Cameron says Labour-SNP government is 'frightening'
The prospect of a Labour government propped up by the SNP is a "match made in hell", David Cameron has warned.
Speaking as the SNP launched its manifesto in Edinburgh, the PM said voters could be "sleepwalking" towards electing a government that would lead the country to "economic ruin".
A Conservative government would review Scottish devolution to ensure the rest of the UK will not "lose out", he said.
But SNP First Minister Nicola Sturgeon said she would resist the plan.
The clash came as the SNP, riding high in polls in Scotland, launched its manifesto.
'Clear and present dangers'
Labour said the Conservatives were "talking up" the threat of the SNP for their own political interests.
But Mr Cameron said the rise in support for the SNP in Scotland meant the stakes in the election have "just got much, much higher".
In other election news:
- Labour begins a week of campaigning on the NHS, accusing the Conservatives of a "double deceit" over funding
- Nick Clegg will pledge to restrict the scope for ministers to "interfere" with school curriculums and exams
- Sinn Fein launches its election manifesto
- The Green Party will launch its "youth manifesto"
- Monday is the last possible day to register to vote in the 2015 general election
Campaigning in the North West of England, Mr Cameron said it was "a fact" that Labour could not form a government after 7 May without the support of the SNP.
He said that posed three "clear and present dangers" to Britain: the end of economic growth; a government "grinding to a halt" amid vote-by-vote negotiations with the SNP, and cancellation of infrastructure projects in England.
It was his "duty as prime minister" to warn that the choice facing voters had "just got far more harrowing", he said.
'Stakes are high'
"I want everyone to be very clear before they vote that there's a simple choice.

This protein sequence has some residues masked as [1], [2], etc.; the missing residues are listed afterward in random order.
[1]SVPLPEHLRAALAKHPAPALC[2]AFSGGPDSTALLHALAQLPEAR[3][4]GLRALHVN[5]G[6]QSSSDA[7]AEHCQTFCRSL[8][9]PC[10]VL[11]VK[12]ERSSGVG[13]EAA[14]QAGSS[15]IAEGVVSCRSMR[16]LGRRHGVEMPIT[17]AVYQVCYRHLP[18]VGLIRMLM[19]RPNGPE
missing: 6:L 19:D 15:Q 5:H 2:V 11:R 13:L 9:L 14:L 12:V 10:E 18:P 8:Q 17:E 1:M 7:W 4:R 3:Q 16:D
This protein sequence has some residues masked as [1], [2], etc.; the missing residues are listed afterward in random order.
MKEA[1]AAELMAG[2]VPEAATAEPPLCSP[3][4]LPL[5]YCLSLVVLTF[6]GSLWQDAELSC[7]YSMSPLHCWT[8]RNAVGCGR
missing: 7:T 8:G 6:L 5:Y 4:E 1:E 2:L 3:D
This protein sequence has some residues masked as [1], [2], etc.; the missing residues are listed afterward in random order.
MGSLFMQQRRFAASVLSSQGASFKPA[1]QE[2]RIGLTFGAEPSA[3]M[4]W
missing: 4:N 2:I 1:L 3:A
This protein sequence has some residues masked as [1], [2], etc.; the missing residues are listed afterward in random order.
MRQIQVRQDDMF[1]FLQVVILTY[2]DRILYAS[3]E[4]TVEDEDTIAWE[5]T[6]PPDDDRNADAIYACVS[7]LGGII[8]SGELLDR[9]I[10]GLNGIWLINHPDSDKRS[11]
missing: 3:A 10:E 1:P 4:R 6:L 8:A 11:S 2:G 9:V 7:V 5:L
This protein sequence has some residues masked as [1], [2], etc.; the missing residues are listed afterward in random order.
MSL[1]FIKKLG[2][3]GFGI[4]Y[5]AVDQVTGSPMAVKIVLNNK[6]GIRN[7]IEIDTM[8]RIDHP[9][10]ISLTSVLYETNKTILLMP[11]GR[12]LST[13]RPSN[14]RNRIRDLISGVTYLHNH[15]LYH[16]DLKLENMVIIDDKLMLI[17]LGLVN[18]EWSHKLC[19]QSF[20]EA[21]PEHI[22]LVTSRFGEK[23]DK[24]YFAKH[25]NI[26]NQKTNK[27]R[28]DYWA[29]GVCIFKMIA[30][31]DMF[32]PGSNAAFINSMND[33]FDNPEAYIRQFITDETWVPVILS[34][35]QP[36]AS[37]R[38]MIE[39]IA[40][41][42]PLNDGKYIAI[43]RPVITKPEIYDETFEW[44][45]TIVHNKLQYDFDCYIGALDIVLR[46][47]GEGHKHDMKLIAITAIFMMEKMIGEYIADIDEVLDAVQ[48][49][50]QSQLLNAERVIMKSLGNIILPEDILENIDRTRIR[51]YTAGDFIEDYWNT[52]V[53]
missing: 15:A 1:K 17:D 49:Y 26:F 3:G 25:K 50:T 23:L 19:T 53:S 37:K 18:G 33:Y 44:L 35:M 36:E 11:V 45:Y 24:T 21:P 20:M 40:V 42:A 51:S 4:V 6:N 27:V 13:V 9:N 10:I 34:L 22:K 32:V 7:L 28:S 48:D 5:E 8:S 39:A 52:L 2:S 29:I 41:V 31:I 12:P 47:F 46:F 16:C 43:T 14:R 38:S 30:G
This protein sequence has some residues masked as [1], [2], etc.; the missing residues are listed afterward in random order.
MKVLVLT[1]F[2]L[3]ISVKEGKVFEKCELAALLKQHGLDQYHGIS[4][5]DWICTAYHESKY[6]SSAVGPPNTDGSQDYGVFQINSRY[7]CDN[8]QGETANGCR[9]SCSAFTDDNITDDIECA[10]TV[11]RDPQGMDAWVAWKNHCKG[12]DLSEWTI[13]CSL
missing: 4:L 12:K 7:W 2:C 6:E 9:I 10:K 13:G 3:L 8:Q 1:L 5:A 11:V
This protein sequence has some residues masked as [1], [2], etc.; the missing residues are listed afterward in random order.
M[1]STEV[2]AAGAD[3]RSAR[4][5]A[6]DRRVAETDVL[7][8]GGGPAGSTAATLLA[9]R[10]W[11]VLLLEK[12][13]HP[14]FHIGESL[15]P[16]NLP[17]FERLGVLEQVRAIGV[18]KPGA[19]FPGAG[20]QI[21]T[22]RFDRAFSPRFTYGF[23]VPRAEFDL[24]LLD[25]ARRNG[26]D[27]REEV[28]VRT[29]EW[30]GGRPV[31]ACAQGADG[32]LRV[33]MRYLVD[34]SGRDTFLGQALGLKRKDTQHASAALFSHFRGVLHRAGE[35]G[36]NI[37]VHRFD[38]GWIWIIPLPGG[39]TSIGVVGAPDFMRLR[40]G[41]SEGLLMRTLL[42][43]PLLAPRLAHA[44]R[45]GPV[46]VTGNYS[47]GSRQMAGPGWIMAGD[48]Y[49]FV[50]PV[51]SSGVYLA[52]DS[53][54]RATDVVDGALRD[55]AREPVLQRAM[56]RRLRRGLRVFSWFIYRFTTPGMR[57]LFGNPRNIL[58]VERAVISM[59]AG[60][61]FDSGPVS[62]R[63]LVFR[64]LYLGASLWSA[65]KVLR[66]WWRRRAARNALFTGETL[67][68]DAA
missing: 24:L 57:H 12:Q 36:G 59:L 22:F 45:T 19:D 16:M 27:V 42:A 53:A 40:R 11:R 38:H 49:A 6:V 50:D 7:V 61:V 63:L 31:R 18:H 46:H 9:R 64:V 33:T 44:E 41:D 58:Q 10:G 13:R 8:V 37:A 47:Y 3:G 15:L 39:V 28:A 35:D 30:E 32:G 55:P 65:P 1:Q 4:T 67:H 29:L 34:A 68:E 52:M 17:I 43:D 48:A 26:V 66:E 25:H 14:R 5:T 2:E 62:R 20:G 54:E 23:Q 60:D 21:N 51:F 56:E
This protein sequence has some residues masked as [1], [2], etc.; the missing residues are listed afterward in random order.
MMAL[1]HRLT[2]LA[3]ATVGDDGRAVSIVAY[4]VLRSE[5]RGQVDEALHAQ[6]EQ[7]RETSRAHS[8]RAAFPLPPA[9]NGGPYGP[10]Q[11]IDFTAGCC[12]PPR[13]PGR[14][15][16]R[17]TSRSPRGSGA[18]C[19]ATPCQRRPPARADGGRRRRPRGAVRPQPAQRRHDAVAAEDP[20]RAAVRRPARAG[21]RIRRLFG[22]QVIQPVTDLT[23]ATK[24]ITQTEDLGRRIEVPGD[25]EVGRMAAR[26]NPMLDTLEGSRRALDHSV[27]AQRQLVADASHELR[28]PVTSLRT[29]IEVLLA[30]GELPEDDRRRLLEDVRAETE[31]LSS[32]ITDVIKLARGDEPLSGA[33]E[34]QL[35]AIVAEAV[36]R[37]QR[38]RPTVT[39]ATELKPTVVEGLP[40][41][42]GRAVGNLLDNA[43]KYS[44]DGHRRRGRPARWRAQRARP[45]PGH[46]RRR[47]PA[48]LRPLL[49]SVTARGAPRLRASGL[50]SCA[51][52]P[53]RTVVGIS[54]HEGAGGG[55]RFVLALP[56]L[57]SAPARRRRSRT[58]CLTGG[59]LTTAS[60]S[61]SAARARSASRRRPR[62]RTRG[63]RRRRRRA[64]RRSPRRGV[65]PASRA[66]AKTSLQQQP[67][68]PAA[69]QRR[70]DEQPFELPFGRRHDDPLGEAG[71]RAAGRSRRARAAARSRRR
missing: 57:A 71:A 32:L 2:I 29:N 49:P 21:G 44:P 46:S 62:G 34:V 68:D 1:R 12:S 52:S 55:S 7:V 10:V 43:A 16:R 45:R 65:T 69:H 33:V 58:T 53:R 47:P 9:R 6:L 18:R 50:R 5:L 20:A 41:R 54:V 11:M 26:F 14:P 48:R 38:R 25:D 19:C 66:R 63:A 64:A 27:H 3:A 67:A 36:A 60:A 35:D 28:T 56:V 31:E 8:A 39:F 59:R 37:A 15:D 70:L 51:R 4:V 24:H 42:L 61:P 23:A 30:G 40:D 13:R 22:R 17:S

"You can vote for the Conservative party which will continue the long-term plan that's working - or you can put all that at risk, not only with Ed Miliband, who opposed every part of that plan, but also backed by SNP who would... really damage our country and the way that it works.
"The stakes, frankly, have just got much, much higher and the prospects of an Ed Miliband-SNP government I think frankly are very frightening."
Mr Cameron also warned that the SNP's opposition to Trident would "hold up" defence investment.
Analysis by economics editor Robert Peston
John Swinney, the SNP's deputy First Minister of Scotland, told the BBC's Today programme this morning that the heart of its manifesto would be to end austerity in the UK as a whole, and would support Labour to bring that about.
This may sound great for Labour and Ed Miliband. But it is in fact pretty much his worst nightmare.
He spoke out as polling suggested no party will win an overall majority on 7 May and the SNP could be the UK's third largest party.
He said a future Conservative government would introduce a new "mechanism" to ensure England, Wales and Northern Ireland were not disadvantaged as a result of the granting of new financial powers to the Scottish Parliament - a vow made by all the Westminster parties in the days running up to September's independence referendum.